There is virtually no limit to the items that can be produced with 3D-printing technology these days, and now researchers at the US Department of Energy’s Oak Ridge National Laboratory (ORNL) have used it to create a better magnet that happens to help protect the environment. The new 3D-printed magnet outperforms traditional magnets as well, making it even more desirable. Because the 3D-printing process involves zero waste, manufacturing the magnets helps conserve rare earth minerals, meaning more of them can stay in the ground.
The game-changing innovation created at ORNL is an isotropic, near-net-shape, neodymium-iron-boron (NdFeB) permanent bonded magnet. Researchers working on the project report that the 3D-printed magnet has “comparable or better magnetic, mechanical, and microstructural properties” versus magnets with a similar composition that were created through conventional methods. The performance boost is just one of the benefits of this new technology, though.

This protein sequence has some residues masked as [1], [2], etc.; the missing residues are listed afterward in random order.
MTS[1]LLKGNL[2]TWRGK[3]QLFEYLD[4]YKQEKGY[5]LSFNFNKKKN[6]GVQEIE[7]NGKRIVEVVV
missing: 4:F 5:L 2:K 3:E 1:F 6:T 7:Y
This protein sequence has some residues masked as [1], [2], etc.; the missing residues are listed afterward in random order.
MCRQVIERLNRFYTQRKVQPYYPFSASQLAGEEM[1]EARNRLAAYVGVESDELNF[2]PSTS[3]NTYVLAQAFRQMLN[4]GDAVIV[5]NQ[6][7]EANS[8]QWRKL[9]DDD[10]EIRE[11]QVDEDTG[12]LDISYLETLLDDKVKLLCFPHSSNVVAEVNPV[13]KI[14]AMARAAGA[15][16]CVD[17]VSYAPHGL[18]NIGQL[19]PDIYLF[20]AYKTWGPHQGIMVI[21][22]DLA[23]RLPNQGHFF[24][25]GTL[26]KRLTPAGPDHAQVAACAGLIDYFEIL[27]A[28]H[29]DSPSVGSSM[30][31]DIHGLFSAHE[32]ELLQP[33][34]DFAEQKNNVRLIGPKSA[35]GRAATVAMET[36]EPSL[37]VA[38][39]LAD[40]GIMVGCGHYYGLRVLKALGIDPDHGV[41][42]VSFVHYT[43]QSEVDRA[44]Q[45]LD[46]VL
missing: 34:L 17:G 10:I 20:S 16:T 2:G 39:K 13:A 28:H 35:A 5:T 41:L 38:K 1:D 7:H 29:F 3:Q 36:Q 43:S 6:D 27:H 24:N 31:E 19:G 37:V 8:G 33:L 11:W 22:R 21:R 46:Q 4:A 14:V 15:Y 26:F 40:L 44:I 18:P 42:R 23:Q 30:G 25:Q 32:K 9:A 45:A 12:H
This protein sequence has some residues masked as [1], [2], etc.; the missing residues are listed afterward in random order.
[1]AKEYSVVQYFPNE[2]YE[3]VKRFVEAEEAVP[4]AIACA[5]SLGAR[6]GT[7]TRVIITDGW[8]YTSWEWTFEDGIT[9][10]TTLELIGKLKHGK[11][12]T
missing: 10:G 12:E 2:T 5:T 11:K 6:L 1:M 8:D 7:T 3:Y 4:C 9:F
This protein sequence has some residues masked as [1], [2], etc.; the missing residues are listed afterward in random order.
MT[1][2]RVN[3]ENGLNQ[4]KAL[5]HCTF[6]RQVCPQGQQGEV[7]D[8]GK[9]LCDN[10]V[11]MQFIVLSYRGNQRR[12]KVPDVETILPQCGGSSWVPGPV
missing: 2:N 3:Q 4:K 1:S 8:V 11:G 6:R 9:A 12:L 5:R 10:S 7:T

The other perk involves conserving rare minerals, which are mined from the earth only to be wasted in traditional manufacturing processes. In order to produce the magnets, composite pellets are melted, compounded, and extruded layer-by-layer into desired forms using the Big Area Additive Manufacturing (BAAM) machine, a special 3D-printer housed at the DOE’s Manufacturing Demonstration Facility at ORNL. Using 3D-printing to manufacture the magnets is a zero waste process, while conventional sintered magnet manufacturing can result in material waste up to 50 percent.
The results of the innovation were recently published in the journal Scientific Reports.
Images via ORNL